This week’s Canada’s Craft Beer post comes from our Western Canada craft beer guy, Joe Wiebe.  Joe introduces us to Radlers this week - a great refreshing summertime beverage!

Canada's Craft Beer Western Edition: Radlers

My first encounter with a Radler occurred when I was in Munich for Oktoberfest in 2011. One afternoon, two buddies and I were enjoying the unseasonably warm weather at a lakeside biergarten. Hughe got up to get a refill and returned with a curiously yellow-tinged beer called a Radler. Surprised by the flavour, he passed it around for us to try—it tasted like 7-Up mixed with lager. It was quite good, and especially refreshing in the hot sun.

It turns out that Radlers have been a popular summer beverage in Germany for a century. A half-and-half mix of lager and fruit juice, they are seen as a great low-alcohol, thirst-quenching option while enjoying outdoor activities—indeed, “Radler” means cyclist in German.

Last spring, I noticed the arrival of tall cans of Grapefruit Radler from Austria’s Stiegl Brewery in the B.C. market. Sold by the single can for about $3, it was a big hit that summer; I heard stories from liquor store employees of customers buying entire flats of 24 cans. I know I bought a few for the camping cooler and patio consumption. Apparently, a lemon version called Zitrone is available on tap at the Craft Beer Market restaurants in Edmonton, Calgary and Vancouver, but I haven’t had a chance to sample it.

A few B.C. breweries caught the bug and began Radlers earlier this year. To help promote Victoria Beer Week (of which I am a co-founder) we asked the Moon Under Water Brewpub to make one for us to pour at special events like V.I.C. Fest and Phillips Brewing’s HOPoxia. Most people we served it to had no idea what a Radler was, and it was very interesting to see their reactions once they tried it. Almost everybody loved it, and in many cases, they returned for more later. I find Radlers act as a nice palate-cleanser and a general refresher when I feel “beered out,” a common occurrence at beer festivals where I might be trying (too) many (small) samples of different beers.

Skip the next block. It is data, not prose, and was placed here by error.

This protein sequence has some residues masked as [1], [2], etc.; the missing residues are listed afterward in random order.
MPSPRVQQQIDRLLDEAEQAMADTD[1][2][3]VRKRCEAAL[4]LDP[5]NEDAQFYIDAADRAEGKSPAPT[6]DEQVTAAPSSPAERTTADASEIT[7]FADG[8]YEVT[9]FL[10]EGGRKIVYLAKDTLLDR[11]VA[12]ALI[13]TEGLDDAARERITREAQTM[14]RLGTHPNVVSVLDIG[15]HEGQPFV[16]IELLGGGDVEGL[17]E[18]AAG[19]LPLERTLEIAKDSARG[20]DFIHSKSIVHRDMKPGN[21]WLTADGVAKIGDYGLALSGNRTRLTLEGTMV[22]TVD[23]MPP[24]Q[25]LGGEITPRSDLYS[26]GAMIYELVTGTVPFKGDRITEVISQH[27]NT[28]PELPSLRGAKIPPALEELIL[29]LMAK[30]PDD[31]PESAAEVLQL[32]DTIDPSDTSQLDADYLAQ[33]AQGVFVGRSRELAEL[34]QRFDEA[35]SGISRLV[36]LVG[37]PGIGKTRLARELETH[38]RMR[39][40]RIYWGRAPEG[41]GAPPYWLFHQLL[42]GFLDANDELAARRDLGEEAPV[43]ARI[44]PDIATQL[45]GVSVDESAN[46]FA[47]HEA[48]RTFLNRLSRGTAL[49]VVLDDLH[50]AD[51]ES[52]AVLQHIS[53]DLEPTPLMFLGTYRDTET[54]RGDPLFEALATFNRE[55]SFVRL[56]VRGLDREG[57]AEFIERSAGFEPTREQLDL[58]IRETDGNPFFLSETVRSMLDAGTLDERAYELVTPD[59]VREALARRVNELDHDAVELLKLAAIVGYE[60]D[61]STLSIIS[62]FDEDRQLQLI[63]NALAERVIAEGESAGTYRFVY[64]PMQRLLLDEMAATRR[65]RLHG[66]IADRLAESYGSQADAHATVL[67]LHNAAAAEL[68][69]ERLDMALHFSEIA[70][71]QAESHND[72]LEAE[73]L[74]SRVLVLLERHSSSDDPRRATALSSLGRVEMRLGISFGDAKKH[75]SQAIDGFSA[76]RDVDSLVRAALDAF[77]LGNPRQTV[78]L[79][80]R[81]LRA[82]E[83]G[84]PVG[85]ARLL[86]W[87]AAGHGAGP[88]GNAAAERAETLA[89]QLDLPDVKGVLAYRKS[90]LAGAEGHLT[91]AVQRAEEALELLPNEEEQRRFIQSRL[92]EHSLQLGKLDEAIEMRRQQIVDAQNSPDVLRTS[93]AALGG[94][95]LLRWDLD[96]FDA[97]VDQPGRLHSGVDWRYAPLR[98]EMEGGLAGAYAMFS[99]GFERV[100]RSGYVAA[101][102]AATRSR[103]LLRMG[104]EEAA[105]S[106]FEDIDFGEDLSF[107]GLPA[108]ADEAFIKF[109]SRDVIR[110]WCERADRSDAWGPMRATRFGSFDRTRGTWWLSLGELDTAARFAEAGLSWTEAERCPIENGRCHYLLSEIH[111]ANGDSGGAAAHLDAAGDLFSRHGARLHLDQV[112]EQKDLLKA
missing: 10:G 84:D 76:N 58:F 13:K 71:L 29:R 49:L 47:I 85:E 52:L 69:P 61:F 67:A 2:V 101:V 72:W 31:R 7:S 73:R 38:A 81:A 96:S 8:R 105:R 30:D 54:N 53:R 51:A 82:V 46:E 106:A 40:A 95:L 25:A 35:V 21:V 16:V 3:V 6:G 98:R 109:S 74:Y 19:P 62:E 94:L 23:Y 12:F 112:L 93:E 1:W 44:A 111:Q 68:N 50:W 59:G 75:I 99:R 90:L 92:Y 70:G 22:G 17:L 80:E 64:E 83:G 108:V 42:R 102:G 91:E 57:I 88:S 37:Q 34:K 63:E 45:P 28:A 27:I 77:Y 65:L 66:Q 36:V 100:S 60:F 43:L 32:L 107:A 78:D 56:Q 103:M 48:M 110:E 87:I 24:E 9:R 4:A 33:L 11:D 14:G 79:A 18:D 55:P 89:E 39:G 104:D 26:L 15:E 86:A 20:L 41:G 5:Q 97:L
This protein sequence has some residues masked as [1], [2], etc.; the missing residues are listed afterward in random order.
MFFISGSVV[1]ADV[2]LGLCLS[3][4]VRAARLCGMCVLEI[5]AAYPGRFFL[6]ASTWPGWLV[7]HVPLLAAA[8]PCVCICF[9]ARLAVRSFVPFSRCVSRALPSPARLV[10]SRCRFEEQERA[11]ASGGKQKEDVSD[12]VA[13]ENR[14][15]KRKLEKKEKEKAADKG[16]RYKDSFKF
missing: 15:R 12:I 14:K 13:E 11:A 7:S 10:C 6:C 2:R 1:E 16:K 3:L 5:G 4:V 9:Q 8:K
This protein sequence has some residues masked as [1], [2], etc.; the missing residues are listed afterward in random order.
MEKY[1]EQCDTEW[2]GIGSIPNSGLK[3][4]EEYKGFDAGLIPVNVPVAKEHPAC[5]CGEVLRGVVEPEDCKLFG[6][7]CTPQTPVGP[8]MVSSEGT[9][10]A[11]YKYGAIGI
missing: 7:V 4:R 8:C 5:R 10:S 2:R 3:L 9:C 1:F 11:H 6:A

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Parallel 49 Tricycle Radler

3.5% ABV | Available: BC & Alberta

Parallel 49 Tricycle - Radlers | Food bloggers of Canada

Vancouver’s ever-cheeky Parallel 49 Brewing calls its version Tricycle. It’s actually a little stronger than the typical Radler at 3.5% ABV because the P49 folks found the 50-50 mix a bit too sweet. Once you get over its startling pink colour, you’ll be struck by how tasty and refreshing it is.

Tree Brewing Grapefruit Radler

2.5% ABV | Available: BC & Alberta

Canada's Craft Beer Western Edition: Radlers

The Grapefruit Radler from Kelowna’s Tree Brewing is not hot pink like Parallel 49’s. It is also a bit fizzier and slightly sweeter, making it perhaps even more refreshing under the hot sun. Out of the two this one tastes more like grapefruit juice while the Tricycle has more lager character so between the two everyone should be able to find one you prefer over the other.

Joe Wiebe, the Thirsty Writer, is one of Canada’s busiest beer writers. Based in Victoria, he has followed British Columbia’s craft beer scene closely for more than 20 years. His book, Craft Beer Revolution: The Insider’s Guide to B.C. Breweries, was a B.C. bestseller for 2013. He hosts beer tastings/seminars and has appeared on television and radio as a craft beer expert. A freelancer for 15 years, he has written about craft beer for a wide variety of magazines, newspapers and websites. Visit and follow him on twitter at @ThirstyWriter.


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